Monday, October 7, 2013

Ten Top Verdi Baritones

Ten Top Verdi Baritones
Ettore Bastianini
Titta Ruffo
Leonard Warren
Cesare Bardelli
Piero Cappuccilli
Robert Merrill
Cornell MacNeil
Apollo Granforte
Pavel Lisitian
Carlo Tagliabue

  I'm a Verdiaholic.  I refuse to get help for that.  One of the most fascinating voice types in the field of opera is a Verdi baritone.  It's a baritone on steroids that can sing in the upper fifth of his range for long periods of time with tremendous strength.  Here are ten Verdi baritones I really like, not ranked in any particular order.  Every singer has something different  to bring to the table, so it's hard to rank them.

Ettore Bastianini
Ettore Bastianini debuted as a bass singing the role of Colline in La Boheme.  However, he was meant to be a Verdi baritone instead of a bass.  He took a year off to make the transition to baritone and became a sensation.  Bastianini had sensational clarity in his timbre and a gorgeous and penetrating cut in his sound.  Unfortunately he was taken from us by throat cancer when he was just 44.  He did not disclose his illness and was booed as a result.  Surgery would have saved his life, but ended his career, so he refused it.  If you hear him in the following YouTube, you will hear immediately that he was not deserving of being booed.  Here he is in one of his best roles, Don Carlo di Vargas in "La Forza del Destino."

Titta Ruffo
Titta Ruffo was Ruffa Titto's stage name.  Ruffo was considered the Caruso of baritones in addition to being dubbed a vocal miracle.  When you hear Ruffo you will understand why he is considered a vocal miracle. His voice was a revelation.  His top notes were just incredible, with great strength and drive, and therefore a textbook example of the power of a Verdi baritone.  Many recordings he made have survived.  A great one is Rigoletto's monologue "Pari Siamo."Wayne Connor played this recording at Peabody, and I remember the high G at the end blowing everyone in that room away.

Leonard Warren
Leonard Warren was a met regular for over 20 years until his tragic death in 1960.  Warren's voice had a soft velvety timbre, with a mind boggling upper range.  Warren studied with the great Giuseppe De Luca in New York, but sounded more like Riccardo Stracciari to my ears.  Warren's timbre might have been soft, but he had incredible resonance as is evident on live recordings.  He was very famous for Verdi roles.  He was particularly famous for Rigoletto and Conte di Luna.  Those two roles stand out the most for me.  Tragically Warren collapsed and died on stage at the age of 48 in the middle of a performance of "La Forza del Destino." There are mixed reports to what exactly happened, but I do know that Warren went way before his time.  Here he is singing Conte di Luna's aria from "Il Trovatore."

Cesare Bardelli
Cesare Bardelli is not as well known as the other Verdi baritones I have written about thus far, but he belongs on this list without a doubt.  His recordings are taken from live performances,  because he didn't record in studios to my knowledge.   Bardelli's voice was powerful and robust with a strong powerful upper range.  Bardelli sang well into his 60s and then retired and taught voice.  Here is a live recording of the duet between Enzo and Barnaba, with Franco Corelli singing Enzo.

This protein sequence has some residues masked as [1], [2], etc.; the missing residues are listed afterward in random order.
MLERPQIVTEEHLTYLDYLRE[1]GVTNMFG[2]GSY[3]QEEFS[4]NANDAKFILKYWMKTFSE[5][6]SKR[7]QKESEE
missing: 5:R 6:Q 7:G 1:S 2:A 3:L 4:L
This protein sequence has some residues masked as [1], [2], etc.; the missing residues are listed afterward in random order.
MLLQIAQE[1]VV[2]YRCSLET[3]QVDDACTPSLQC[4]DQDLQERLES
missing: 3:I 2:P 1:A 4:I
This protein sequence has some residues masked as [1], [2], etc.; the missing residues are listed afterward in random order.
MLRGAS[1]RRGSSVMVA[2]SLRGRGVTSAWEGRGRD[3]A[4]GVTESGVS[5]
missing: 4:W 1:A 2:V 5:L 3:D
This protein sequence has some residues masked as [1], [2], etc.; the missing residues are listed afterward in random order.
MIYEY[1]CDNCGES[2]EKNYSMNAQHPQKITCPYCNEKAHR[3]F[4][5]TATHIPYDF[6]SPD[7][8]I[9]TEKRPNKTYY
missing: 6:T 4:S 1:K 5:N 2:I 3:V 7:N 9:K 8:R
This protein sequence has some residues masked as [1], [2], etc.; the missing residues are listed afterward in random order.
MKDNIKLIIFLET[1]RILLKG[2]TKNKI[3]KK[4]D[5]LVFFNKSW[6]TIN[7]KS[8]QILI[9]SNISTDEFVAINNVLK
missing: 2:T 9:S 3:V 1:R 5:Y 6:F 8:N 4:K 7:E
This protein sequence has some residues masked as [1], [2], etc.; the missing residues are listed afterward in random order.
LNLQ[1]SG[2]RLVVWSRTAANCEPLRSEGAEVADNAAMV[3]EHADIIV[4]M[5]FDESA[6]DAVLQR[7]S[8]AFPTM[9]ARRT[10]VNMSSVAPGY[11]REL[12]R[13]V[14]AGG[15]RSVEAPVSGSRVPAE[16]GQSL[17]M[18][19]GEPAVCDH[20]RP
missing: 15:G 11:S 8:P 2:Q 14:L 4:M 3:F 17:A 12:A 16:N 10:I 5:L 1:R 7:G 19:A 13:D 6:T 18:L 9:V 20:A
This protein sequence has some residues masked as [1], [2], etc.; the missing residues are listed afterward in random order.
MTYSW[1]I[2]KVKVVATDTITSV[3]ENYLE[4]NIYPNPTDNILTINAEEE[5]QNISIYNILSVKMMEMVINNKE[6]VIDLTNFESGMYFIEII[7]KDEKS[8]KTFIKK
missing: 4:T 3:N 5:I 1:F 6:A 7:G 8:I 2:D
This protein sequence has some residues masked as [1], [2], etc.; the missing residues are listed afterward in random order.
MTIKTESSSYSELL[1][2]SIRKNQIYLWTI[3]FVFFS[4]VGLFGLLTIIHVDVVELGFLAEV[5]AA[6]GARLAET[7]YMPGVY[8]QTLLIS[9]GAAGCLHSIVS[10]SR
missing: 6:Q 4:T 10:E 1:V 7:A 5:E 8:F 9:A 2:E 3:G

Piero Cappuccilli
Piero Cappuccilli was one of the smartest baritones whoever lived because of his incredible breath support and musicianship.  I'm not trying to favor him by saying that.  I am pointing out that his breath support was unique.  Cappuccilli started out singing smaller roles such as Masetto and Antonio in "Don Giovanni" and "Le Nozze di Figaro", both roles he recorded under Carlo Maria Giuliani.  However, as time went along Verdi roles became Cappuccilli's bread and butter.  Cappuccilli's voice was not a voice with a lot of weight, but it certainly was very effective in Verdi roles such as Simon Boccanegra, Rodrigo, Renato, and Conte di Luna.  He had a long career, and taught and gave master classes.  A car accident in 1992 forced him to retire from singing, and injuries sustained from the accident caused Cappuccilli's death in 2005.  Here's a duet from "Simon Boccanegra" with Cappuccilli and Nicolai Ghiaurov.

Robert Merrill
Robert Merrill was one of several American Verdi baritones of the mid to late 20th century.  Merrill's voice had a lot of weight and tremendous power and beauty in the middle and upper middle range.  The high notes were there and certainly more than respectable.  However the middle and upper middle range were like a pipe organ.  Merrill specialized in Verdi, and sang Giorgio Germont in La Traviata over one hundred and thirty times.  Merrill brought a lot of tenderness to this role, because he was a father himself.  Merrill's home was mostly at the Metropolitan Opera, where he sang a lot of Verdi roles.  Here he is singing "Eri Tu" from "Un Ballo in Maschera."

Cornell Macneil
Cornell Macneil had a very unique baritone voice with a very dark timbre.  What is unique is that a listener could easily mistake it for a bass until they hear his high notes.  He had a good high A above middle C.  Macneil was incredible in his prime, and he recorded Jack Rance in "La Fanciulla del West" and Miller in "Luisa Miller" to great effect.  He often interpolated high notes up the octave as he does here in the act 3 aria in "Ernani."  He would throw in high A flats which surprises me given the heavy weight of his timbre.